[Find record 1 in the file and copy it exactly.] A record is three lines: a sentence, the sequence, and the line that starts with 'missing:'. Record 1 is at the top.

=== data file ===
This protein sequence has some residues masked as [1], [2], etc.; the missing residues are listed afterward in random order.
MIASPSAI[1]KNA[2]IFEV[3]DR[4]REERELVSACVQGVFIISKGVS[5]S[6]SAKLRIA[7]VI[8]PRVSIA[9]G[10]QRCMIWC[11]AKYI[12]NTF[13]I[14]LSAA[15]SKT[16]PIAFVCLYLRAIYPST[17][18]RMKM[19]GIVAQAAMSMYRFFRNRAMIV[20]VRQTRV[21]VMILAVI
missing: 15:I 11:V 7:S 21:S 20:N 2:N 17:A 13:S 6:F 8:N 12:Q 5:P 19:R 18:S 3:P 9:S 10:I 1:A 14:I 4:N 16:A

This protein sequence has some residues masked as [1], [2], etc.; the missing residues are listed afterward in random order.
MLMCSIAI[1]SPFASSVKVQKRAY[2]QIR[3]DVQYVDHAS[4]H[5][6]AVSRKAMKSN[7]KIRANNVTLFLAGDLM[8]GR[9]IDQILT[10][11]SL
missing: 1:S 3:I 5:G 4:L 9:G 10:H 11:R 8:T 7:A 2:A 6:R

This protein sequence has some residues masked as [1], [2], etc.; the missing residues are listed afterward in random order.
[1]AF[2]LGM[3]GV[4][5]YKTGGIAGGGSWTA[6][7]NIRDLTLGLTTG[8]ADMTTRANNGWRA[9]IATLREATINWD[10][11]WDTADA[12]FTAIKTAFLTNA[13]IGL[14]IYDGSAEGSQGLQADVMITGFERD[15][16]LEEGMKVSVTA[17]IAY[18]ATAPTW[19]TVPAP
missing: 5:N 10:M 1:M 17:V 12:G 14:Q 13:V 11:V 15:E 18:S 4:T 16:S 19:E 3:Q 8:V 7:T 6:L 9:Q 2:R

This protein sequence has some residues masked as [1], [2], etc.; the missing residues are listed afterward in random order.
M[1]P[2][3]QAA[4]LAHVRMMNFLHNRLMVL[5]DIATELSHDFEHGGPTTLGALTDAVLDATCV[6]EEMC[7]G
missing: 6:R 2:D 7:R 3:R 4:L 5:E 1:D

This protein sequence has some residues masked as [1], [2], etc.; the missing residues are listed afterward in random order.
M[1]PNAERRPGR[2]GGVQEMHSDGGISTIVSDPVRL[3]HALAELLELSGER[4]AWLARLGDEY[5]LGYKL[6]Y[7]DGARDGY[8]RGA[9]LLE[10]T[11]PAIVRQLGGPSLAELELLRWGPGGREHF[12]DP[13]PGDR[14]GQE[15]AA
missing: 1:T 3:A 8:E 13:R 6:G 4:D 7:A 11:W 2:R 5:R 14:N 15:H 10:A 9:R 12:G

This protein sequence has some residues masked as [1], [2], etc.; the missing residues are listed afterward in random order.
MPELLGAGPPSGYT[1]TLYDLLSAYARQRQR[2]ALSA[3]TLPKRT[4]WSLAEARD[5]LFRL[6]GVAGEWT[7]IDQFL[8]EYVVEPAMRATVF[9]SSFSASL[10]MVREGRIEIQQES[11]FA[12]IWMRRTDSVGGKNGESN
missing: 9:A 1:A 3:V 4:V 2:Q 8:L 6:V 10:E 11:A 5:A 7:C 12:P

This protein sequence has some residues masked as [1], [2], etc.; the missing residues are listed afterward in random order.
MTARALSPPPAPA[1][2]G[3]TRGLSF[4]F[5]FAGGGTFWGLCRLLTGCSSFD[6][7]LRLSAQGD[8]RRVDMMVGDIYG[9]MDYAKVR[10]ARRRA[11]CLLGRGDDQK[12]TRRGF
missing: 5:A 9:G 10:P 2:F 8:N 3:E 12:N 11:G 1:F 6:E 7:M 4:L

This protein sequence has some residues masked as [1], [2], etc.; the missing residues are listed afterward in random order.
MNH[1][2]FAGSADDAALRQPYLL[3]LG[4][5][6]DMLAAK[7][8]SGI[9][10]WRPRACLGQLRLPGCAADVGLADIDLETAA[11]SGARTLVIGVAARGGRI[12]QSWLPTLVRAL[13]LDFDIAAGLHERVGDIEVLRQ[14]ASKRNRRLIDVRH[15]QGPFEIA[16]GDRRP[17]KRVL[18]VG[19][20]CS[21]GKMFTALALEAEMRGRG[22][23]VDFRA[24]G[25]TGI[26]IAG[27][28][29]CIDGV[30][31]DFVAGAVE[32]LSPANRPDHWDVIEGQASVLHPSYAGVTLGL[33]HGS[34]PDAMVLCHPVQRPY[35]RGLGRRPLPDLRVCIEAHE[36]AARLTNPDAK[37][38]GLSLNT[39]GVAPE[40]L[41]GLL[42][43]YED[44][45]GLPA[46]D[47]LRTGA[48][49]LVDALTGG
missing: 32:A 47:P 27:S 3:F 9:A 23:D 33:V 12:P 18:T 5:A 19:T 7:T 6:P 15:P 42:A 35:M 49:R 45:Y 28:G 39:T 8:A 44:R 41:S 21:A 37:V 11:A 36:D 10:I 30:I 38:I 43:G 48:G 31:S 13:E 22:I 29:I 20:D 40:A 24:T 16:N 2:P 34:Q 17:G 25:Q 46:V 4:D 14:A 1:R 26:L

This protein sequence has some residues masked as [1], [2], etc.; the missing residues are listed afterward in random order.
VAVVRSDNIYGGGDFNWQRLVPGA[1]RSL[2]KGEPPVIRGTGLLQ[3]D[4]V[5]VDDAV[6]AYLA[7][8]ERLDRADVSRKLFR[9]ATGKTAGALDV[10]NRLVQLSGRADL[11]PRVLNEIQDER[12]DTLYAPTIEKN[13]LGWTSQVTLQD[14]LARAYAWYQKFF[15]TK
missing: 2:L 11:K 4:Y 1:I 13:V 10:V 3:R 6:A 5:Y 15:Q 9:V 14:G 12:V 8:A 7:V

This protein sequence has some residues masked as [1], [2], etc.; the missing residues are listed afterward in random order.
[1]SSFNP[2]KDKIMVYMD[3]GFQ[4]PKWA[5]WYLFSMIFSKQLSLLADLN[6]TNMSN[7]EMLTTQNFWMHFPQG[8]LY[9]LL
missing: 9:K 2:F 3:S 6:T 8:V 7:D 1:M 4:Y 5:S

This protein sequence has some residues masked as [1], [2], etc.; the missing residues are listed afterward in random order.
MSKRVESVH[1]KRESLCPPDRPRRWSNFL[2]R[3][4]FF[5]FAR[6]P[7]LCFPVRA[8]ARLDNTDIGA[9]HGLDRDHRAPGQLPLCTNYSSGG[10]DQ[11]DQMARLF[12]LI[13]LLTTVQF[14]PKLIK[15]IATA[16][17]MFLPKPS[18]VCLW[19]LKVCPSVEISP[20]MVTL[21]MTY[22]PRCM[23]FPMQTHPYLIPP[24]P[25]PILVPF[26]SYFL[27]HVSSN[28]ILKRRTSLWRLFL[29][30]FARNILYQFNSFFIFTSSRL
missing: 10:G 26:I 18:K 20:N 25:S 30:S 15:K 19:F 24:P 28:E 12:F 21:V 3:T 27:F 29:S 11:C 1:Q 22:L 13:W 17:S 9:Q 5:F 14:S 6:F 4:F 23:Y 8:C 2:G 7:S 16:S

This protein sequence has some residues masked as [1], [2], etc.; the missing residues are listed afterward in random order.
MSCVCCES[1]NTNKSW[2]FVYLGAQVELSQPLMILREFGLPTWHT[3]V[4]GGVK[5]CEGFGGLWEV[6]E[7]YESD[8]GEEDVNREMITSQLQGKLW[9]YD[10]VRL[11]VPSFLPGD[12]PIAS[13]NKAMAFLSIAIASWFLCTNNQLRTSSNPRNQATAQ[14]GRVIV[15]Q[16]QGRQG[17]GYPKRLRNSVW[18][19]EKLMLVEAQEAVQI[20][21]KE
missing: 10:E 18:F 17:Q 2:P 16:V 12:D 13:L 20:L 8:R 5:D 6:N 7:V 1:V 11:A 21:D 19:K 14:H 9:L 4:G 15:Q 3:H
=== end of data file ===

This protein sequence has some residues masked as [1], [2], etc.; the missing residues are listed afterward in random order.
MIASPSAI[1]KNA[2]IFEV[3]DR[4]REERELVSACVQGVFIISKGVS[5]S[6]SAKLRIA[7]VI[8]PRVSIA[9]G[10]QRCMIWC[11]AKYI[12]NTF[13]I[14]LSAA[15]SKT[16]PIAFVCLYLRAIYPST[17][18]RMKM[19]GIVAQAAMSMYRFFRNRAMIV[20]VRQTRV[21]VMILAVI
missing: 15:I 11:V 7:S 21:S 20:N 2:N 17:A 13:S 6:F 8:N 12:Q 5:P 19:R 18:S 3:P 9:S 10:I 1:A 14:I 4:N 16:A